Steiner Violin With Hand Written Label....Questions!

Edited: February 14, 2018, 11:05 AM · Hi Everyone!

I’m hoping someone (I’m kind of looking in your direction Lyndon!) can perhaps provide me with some knowledge on what I may or may not be dealing with.

Sorry I cannot post any pictures, but there is an old violin that has been sitting at a local store I go to often for a while. Other than the finish being old/worn it looks to be in great shape and has new dominant strings. Anyhow curiosity got the better of me today while I was there and I had to pick it up and look at it.....it has a one piece back (I know that makes no difference but I’m a sucker for them) with Steiner stamped on the back (which I know does not mean anything other than a probable factory trade fiddle) but what WAS intriguing was inside there was a label in hand writing, possibly German, and dated 1807.

While I did not play it and only plucked a few strings I have a pretty strong impression this might be a very nice sounding, resonate instrument.....part of me is considering going to to ask if I can take this out on trial.

But what exactly would I be dealing with, would this also by a factory fiddle? Could it very well be possible it is from 1807? And if so what around would you pay?

I will be asking the store these and more questions as well should I go back for it but I’m wondering what others in this board would say. This particular store tends to be very knowledgeable in most other instruments, except stringed ones so I feel like it would be a bit of a leap of faith based on my own judgment with any info about it.

Thank you in advance!

Replies (15)

February 14, 2018, 11:07 AM · The instruments stamped stainer or steiner are Late 1800s early 1900s Marknekirchen/Schoenbach production violins, not worth much, they didn't have the steiner stamp on the back in 1807.
February 14, 2018, 11:09 AM · Thank you for your quick reply!

So would this label be fake then? It definitely was hand written and dated 1807........that’s why I was intrigued because it is stamped on the back.

Edited: February 14, 2018, 11:44 AM · Most hand written labels are fake or repair labels, almost all original labels are stamped, although genuine Stainer labels were of the rare hand written type.But they would be 1600s.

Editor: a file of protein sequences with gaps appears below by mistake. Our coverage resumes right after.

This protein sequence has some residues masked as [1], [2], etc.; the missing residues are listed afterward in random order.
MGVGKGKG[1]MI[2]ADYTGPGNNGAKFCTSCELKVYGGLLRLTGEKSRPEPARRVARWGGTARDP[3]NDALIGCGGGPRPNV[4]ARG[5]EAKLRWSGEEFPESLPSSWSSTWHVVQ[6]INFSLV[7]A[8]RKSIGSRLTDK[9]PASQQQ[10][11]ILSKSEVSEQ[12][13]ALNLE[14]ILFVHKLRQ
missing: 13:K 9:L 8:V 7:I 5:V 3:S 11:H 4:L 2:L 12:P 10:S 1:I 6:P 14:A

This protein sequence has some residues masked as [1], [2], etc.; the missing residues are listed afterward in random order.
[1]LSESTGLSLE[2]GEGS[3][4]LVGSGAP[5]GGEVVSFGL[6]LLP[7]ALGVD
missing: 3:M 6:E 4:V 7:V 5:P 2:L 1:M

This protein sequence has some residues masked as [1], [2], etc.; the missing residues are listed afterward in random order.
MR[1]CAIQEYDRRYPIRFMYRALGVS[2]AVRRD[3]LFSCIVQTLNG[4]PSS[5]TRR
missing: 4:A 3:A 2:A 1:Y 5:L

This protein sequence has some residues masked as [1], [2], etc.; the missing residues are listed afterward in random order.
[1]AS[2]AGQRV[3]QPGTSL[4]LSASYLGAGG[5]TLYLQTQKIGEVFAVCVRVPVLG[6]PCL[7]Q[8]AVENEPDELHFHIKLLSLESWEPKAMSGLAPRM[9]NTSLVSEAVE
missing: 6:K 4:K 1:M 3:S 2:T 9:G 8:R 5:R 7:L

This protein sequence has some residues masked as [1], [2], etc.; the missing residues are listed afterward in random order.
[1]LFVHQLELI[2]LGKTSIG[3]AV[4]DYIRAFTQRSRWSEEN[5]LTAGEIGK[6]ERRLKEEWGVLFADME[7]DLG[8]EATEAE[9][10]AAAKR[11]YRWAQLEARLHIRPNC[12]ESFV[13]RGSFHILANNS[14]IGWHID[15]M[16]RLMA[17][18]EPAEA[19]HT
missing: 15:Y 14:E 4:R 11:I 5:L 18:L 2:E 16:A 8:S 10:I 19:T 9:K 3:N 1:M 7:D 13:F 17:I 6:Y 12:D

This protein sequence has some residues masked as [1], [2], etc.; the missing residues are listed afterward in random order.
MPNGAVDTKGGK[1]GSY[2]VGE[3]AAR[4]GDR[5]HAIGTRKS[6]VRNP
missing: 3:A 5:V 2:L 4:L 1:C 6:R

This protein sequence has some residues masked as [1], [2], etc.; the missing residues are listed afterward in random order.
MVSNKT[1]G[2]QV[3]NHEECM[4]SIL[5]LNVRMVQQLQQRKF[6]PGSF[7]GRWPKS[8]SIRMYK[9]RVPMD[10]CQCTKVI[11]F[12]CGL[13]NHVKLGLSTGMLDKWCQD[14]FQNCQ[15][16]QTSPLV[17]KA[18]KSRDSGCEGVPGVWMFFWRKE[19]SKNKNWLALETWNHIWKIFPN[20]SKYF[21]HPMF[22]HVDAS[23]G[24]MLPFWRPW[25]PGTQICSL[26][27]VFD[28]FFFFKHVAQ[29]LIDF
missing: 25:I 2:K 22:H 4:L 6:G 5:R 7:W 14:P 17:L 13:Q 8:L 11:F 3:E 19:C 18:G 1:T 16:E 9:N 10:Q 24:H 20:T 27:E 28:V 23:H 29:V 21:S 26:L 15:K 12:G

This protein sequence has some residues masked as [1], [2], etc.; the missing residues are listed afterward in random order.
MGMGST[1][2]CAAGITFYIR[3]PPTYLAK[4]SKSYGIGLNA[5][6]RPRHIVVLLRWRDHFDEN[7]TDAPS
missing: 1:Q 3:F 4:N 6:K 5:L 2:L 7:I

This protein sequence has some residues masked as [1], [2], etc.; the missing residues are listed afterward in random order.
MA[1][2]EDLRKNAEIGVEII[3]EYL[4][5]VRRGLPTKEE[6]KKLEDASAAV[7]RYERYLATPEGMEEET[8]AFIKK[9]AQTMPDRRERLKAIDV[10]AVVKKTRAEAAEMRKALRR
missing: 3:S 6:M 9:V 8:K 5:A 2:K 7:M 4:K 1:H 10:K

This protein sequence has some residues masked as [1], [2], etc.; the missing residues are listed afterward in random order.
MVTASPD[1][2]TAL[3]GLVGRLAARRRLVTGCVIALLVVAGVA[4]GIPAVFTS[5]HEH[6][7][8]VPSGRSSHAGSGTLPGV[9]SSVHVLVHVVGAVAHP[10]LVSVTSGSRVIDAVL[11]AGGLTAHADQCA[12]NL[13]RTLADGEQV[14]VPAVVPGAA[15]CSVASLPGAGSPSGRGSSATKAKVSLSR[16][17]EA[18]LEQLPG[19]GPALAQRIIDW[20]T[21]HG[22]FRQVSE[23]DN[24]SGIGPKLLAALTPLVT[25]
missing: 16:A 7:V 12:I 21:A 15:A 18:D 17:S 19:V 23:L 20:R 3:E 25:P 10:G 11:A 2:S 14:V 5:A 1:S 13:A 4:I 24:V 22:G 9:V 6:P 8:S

February 14, 2018, 11:47 AM · I wouldn't pay more than $200 given its going to need probably another $200 to have a luthier put it in tip top playing condition, thats given it has no cracks, if it has cracks, forget it.
February 14, 2018, 12:56 PM · Thank you again so much!!!! I still think this may be a great sounding fiddle but I’m going to walk away and not take it home.

They are asking $1500 and when I saw the Steiner stamp (so right off the hop it’s not worth $1500 based on that!) and then the hand written label, it doesn’t add up.

February 14, 2018, 1:18 PM · way overpriced!!
February 14, 2018, 3:18 PM · That’s what I thought as well but that label made me want to ask here what it could possibly be. The next time I’m there, if it still hasn’t sold I’ll ask how they acquired this fiddle and how did they determine its price. I’d be curious to see what they say.
Edited: February 14, 2018, 5:11 PM · basically it show they have no idea what a fair price might be and just made one up IMHO you see a lot of this on ebay, violins priced way above their real value
February 15, 2018, 4:50 AM · The back may be older than the rest of the violin (A British quartet in the 1970s called itself the Gagliano Quartet because the second violinist played a violin that was crafted around a Gagliano VIOLA back. They must have disbanded well before the present Gagliano String Quartet was formed, also the Quartet is not mentioned in their 'cellist's obituary).
Edited: February 15, 2018, 6:57 AM · Thanks for your input as well John! While this stores sale staff isn’t well versed in string instruments (although they do try to be helpful) there is a proper luither that works out of there a few days a week. I’m still intrigued enough by that label to at least ask more about it.....perhaps he had something to do with pricing and knows the background info on this fiddle. No harm in asking.

IF I should decide to try it and do like it I could also use the knowledge Lyndon passed on to barter the price, you never know!

I have been half looking for an older violin to have in addition to my primary violin because I like the idea of playing on one that has lived a few life times already but I would hate to possibly purchase something that is much too over priced for what it is as well.

February 15, 2018, 10:30 AM · If the back was older why would they stamp Steiner on the back to make it look like a cheap production violin????
February 15, 2018, 4:32 PM · Again I agree with you......but what would explain the label in another language dated 1807? It even looked similar to pulp paper, not even close to what most labels look like in anything I’ve seen. Would something that false actually be put into a violin? Perhaps I’m naive! I checked that date twice to make sure I read it correctly and it wasn’t actually 1907 because then that would make logical sense.
February 15, 2018, 4:36 PM · Labels do get transferred. Faking the label is extremely common.
Edited: February 15, 2018, 5:15 PM · Thank you again everyone for your input! I don’t know how people who purchase violins for investment in addition to playing deal with this kind baloney!
March 9, 2018, 10:15 PM · Labels mean nothing, if it's branded like that.
I suggest, just to continue your learning about fiddles, go try it out.
The asking price is too high for that grade of fiddle currently, but maybe the tone will blow you away! Or maybe not. If it does sound great, and is beautiful to you, lowball them. Might work.
But if it doesn't sound absolutely great to you, move on. Plenty of great old violins out there for low money these days.

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